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Year : 2020  |  Volume : 152  |  Issue : 1  |  Page : 108-110

Utility of a modified heat inactivation method for direct detection of SARS-CoV-2 by RT-qPCR in viral transport medium bypassing RNA extraction: A preliminary study

1 Dengue/Chikungunya Group, ICMR-National Institute of Virology, Pune 411 001, Maharashtra, India
2 Human Influenza Group, ICMR-National Institute of Virology, Pune 411 001, Maharashtra, India
3 Hepatitis Group, ICMR-National Institute of Virology, Pune 411 001, Maharashtra, India
4 Resource Centre-Virus Research & Diagnostic Laboratory, ICMR-National Institute of Virology, Pune 411 001, Maharashtra, India
5 ICMR-National Institute of Virology, Pune 411 001, Maharashtra, India

Date of Submission21-Jul-2020
Date of Web Publication17-Sep-2020

Correspondence Address:
Kavita S Lole
Hepatitis Group, ICMR-National Institute of Virology, Pune 411 001, Maharashtra
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Source of Support: None, Conflict of Interest: None

DOI: 10.4103/ijmr.IJMR_3121_20

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How to cite this article:
Alagarasu K, Potdar VA, Vipat V, Hundekar S, Gunjikar R, Choudhary ML, Abraham P, Lole KS. Utility of a modified heat inactivation method for direct detection of SARS-CoV-2 by RT-qPCR in viral transport medium bypassing RNA extraction: A preliminary study. Indian J Med Res 2020;152:108-10

How to cite this URL:
Alagarasu K, Potdar VA, Vipat V, Hundekar S, Gunjikar R, Choudhary ML, Abraham P, Lole KS. Utility of a modified heat inactivation method for direct detection of SARS-CoV-2 by RT-qPCR in viral transport medium bypassing RNA extraction: A preliminary study. Indian J Med Res [serial online] 2020 [cited 2021 Jul 27];152:108-10. Available from:


The emergence of SARS-CoV-2 as a pandemic and the subsequent lockdowns to contain the spread of the infection has led to a situation wherein there is a supply deficit of critical reagents required for detection of the infection[1]. With regard to molecular diagnosis, extraction of the viral RNA is the first step and is usually performed using silica column-based methods or magnetic bead-based methods. Due to supply deficit, alternative RNA extraction methods are being explored. Investigation of direct application of heat inactivated clinical samples has gained momentum[2]. However, heat inactivation might cause coagulation of the proteins in the nasopharyngeal or oropharyngeal swab containing viral transport medium (VTM), leading to trapping of the viral RNA. Moreover, pipetting minute volume of the sample which becomes sticky due to heat inactivation is also difficult. In the present study, we explored the utility of protease enzyme and dithiothreitol (DTT) treatment prior to heat inactivation in releasing the viral RNA and its subsequent use in real-time reverse transcription-polymerase chain reaction (RT-qPCR) for detection of the SARS-CoV-2. DTT is a reducing agent which is known to break the disulphide bonds and affects the tertiary structures of the proteins. Thus, DTT can inactivate RNases and preserve the RNA molecules[3], while protease cleaves the peptide bonds, thereby releasing amino acids and helping in liquefying the viscous sample[4].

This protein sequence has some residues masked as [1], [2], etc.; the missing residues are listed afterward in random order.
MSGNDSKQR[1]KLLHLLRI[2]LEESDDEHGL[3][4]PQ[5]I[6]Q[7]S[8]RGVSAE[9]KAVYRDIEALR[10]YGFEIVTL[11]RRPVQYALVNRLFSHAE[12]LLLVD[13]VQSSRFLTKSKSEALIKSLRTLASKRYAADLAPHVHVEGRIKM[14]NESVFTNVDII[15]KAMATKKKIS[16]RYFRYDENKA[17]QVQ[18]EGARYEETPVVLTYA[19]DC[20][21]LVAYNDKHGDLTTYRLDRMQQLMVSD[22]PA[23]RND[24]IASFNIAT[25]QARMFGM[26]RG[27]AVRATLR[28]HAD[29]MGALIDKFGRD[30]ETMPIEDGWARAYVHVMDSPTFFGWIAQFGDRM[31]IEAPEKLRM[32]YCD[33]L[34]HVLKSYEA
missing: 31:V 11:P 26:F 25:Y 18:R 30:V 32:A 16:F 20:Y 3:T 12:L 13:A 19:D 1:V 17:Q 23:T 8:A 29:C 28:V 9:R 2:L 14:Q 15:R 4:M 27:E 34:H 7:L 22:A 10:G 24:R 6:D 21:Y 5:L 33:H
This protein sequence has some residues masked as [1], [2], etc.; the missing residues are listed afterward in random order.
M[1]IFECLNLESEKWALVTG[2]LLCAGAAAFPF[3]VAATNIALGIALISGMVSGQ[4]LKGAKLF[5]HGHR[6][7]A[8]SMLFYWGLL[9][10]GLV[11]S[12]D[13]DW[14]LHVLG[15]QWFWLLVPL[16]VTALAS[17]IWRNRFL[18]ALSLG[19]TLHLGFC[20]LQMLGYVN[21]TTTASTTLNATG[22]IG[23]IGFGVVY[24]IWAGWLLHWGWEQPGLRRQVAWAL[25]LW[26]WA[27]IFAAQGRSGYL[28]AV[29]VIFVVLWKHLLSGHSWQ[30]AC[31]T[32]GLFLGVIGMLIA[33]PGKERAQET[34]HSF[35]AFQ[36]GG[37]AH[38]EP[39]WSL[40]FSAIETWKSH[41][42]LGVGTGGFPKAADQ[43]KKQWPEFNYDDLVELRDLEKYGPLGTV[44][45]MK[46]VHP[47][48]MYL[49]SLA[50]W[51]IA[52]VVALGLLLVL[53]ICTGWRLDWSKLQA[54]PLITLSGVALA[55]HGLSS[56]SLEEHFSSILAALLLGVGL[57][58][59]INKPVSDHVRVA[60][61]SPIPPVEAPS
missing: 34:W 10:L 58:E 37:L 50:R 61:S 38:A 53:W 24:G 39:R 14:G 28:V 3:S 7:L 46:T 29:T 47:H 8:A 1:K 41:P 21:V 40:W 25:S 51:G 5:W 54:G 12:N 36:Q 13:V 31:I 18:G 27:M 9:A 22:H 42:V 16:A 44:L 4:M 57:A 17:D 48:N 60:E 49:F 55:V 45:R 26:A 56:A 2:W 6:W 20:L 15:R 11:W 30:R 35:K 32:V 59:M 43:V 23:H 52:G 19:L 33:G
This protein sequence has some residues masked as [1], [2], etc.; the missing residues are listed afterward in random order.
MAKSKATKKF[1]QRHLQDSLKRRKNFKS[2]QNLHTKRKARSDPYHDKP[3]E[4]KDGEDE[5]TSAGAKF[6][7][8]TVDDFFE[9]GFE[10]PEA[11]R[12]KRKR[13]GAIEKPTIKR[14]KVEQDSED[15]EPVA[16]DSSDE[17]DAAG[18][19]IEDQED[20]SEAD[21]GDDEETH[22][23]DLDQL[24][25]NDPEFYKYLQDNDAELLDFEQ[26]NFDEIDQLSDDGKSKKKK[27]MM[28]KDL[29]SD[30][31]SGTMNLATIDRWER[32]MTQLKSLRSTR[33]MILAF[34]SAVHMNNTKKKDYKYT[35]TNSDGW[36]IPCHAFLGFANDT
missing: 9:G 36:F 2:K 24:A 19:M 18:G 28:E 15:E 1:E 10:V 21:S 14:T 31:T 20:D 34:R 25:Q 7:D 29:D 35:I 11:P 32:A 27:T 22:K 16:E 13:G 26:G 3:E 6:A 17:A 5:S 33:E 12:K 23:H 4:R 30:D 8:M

This study was conducted at the ICMR-National Institute of Virology (ICMR-NIV), Pune, India, during April-June 2020. The study protocol was approved by the Institutional Human Ethics Committee. For protease/DTT/heat inactivation (P/D/HI) treatment, 100 μl of the sample from VTM tube was taken and mixed with 10 μl (1 mg/ml) of protease (Qiagen, Germany) and 1 μl of 0.1 M DTT (Thermo Fisher Scientific, USA) and incubated at room temperature for 10 min, followed by 56°C for 15 min and then 95°C for 10 minutes. From the heat inactivated sample, 5 μl was subjected to the detection of SARS-CoV-2 using ICMR-NIV RT-qPCR assay using AgPath One-Step RT-PCR Kit (Life Technologies, USA) as described earlier[5]. Among the samples tested at the ICMR-NIV for SARS-CoV-2, 157 SARS-CoV-2-positive samples and 292 negative samples were subjected to P/D/HI treatment and used in RT-qPCR. Earlier, RNA was extracted from these samples using MagMAX-96 Viral RNA Isolation Kit (Thermo Fisher Scientific, USA) in an automated RNA extractor and was tested by ICMR-NIV RT-qPCR assay[5]. P/D/HI treatment resulted in the detection of SARS-CoV-2 in 64.3 per cent of the positive samples. Among the negative samples, only one sample showed false-positive result [Table 1]. The presence of inhibitors in the samples might vary and could have resulted in more false-negative results.
Table 1: Sensitivity and specificity of detection of SARS-CoV-2 using modified heat inactivation method without and with dilution followed by RT-qPCR compared to RNA extraction followed by RT-qPCR

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To decrease the concentration of PCR inhibitors and increase the sensitivity of detection of SARS-CoV-2, the P/D/HI-treated sample was diluted with an equal volume of nuclease-free water, and then 5 μl of the mixture was subjected to ICMR-NIV RT-qPCR assay using AgPath One-Step RT-qPCR Kit. This modified assay was used for the direct detection of SARS-CoV-2 without RNA extraction in 211 positive samples and 113 negative samples. With the modified method, the sensitivity increased to 92.9 per cent with a specificity of 92.9 per cent (Table).

Among these samples tested, 46 samples were tested by both the methods. The proportion of positive samples detected by different methods was compared by McNemar's test. Cycle threshold (Ct) values for the samples positive by both the methods were compared using paired t test. Statistical analysis was performed using GraphPad Prism 7.0 (GraphPad Software Inc., San Diego, CA, USA).